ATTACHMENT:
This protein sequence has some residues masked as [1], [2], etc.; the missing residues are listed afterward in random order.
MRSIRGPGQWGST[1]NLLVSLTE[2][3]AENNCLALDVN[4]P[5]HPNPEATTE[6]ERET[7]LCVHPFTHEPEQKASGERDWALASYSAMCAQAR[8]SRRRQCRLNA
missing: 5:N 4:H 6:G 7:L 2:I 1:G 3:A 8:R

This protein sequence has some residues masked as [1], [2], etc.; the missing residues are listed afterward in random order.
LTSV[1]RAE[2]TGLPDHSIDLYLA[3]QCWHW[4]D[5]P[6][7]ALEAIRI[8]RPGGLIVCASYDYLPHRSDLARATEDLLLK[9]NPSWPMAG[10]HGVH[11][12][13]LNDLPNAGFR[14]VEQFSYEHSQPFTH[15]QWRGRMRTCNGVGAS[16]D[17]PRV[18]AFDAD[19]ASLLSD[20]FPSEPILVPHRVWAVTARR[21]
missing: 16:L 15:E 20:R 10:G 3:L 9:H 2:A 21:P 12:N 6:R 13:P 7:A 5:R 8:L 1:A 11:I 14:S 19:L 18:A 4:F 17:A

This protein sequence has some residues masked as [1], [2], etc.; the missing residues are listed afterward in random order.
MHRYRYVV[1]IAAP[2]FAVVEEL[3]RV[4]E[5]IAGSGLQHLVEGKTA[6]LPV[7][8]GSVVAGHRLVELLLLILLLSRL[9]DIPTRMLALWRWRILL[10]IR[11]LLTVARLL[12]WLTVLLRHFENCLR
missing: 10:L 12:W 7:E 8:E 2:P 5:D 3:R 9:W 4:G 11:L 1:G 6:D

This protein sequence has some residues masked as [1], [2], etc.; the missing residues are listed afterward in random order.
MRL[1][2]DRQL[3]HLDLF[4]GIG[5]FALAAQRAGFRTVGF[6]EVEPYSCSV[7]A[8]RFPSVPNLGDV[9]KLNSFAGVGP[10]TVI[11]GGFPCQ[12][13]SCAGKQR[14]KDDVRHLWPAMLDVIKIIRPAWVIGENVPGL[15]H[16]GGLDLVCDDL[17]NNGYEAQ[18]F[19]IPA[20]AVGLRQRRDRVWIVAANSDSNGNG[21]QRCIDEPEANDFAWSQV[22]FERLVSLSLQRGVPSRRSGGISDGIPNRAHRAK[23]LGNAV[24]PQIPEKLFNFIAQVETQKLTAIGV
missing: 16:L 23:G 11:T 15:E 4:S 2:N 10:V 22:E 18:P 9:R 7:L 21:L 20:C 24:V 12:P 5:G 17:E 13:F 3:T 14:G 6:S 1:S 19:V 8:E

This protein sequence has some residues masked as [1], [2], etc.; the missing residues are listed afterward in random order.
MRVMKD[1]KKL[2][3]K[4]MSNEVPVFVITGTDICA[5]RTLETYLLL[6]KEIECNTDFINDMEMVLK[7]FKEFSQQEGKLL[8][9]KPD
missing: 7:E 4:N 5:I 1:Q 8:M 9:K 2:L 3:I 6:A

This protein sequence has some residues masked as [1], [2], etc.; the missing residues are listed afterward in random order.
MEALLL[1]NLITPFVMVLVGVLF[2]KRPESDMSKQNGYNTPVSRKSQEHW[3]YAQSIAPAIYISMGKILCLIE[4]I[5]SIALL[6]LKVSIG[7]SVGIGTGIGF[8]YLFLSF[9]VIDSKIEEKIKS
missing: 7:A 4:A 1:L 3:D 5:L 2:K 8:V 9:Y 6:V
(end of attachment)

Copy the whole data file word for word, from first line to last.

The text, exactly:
This protein sequence has some residues masked as [1], [2], etc.; the missing residues are listed afterward in random order.
MRSIRGPGQWGST[1]NLLVSLTE[2][3]AENNCLALDVN[4]P[5]HPNPEATTE[6]ERET[7]LCVHPFTHEPEQKASGERDWALASYSAMCAQAR[8]SRRRQCRLNA
missing: 5:N 4:H 6:G 7:L 2:I 1:G 3:A 8:R

This protein sequence has some residues masked as [1], [2], etc.; the missing residues are listed afterward in random order.
LTSV[1]RAE[2]TGLPDHSIDLYLA[3]QCWHW[4]D[5]P[6][7]ALEAIRI[8]RPGGLIVCASYDYLPHRSDLARATEDLLLK[9]NPSWPMAG[10]HGVH[11][12][13]LNDLPNAGFR[14]VEQFSYEHSQPFTH[15]QWRGRMRTCNGVGAS[16]D[17]PRV[18]AFDAD[19]ASLLSD[20]FPSEPILVPHRVWAVTARR[21]
missing: 16:L 15:E 20:R 10:G 3:L 9:H 2:A 21:P 12:N 6:R 13:P 7:A 5:R 8:L 1:A 11:I 14:S 19:L 18:A 4:F 17:A

This protein sequence has some residues masked as [1], [2], etc.; the missing residues are listed afterward in random order.
MHRYRYVV[1]IAAP[2]FAVVEEL[3]RV[4]E[5]IAGSGLQHLVEGKTA[6]LPV[7][8]GSVVAGHRLVELLLLILLLSRL[9]DIPTRMLALWRWRILL[10]IR[11]LLTVARLL[12]WLTVLLRHFENCLR
missing: 10:L 12:W 7:E 8:E 2:P 5:D 3:R 9:W 4:G 11:L 1:G 6:D

This protein sequence has some residues masked as [1], [2], etc.; the missing residues are listed afterward in random order.
MRL[1][2]DRQL[3]HLDLF[4]GIG[5]FALAAQRAGFRTVGF[6]EVEPYSCSV[7]A[8]RFPSVPNLGDV[9]KLNSFAGVGP[10]TVI[11]GGFPCQ[12][13]SCAGKQR[14]KDDVRHLWPAMLDVIKIIRPAWVIGENVPGL[15]H[16]GGLDLVCDDL[17]NNGYEAQ[18]F[19]IPA[20]AVGLRQRRDRVWIVAANSDSNGNG[21]QRCIDEPEANDFAWSQV[22]FERLVSLSLQRGVPSRRSGGISDGIPNRAHRAK[23]LGNAV[24]PQIPEKLFNFIAQVETQKLTAIGV
missing: 16:L 23:G 11:T 15:E 4:S 2:N 10:V 22:E 18:P 9:R 7:L 21:L 20:C 24:V 12:P 5:G 17:E 13:F 3:T 14:G 6:S 1:S 19:V 8:E

This protein sequence has some residues masked as [1], [2], etc.; the missing residues are listed afterward in random order.
MRVMKD[1]KKL[2][3]K[4]MSNEVPVFVITGTDICA[5]RTLETYLLL[6]KEIECNTDFINDMEMVLK[7]FKEFSQQEGKLL[8][9]KPD
missing: 7:E 4:N 5:I 1:Q 8:M 9:K 2:L 3:I 6:A

This protein sequence has some residues masked as [1], [2], etc.; the missing residues are listed afterward in random order.
MEALLL[1]NLITPFVMVLVGVLF[2]KRPESDMSKQNGYNTPVSRKSQEHW[3]YAQSIAPAIYISMGKILCLIE[4]I[5]SIALL[6]LKVSIG[7]SVGIGTGIGF[8]YLFLSF[9]VIDSKIEEKIKS
missing: 7:A 4:A 1:L 3:D 5:L 2:K 8:V 9:Y 6:V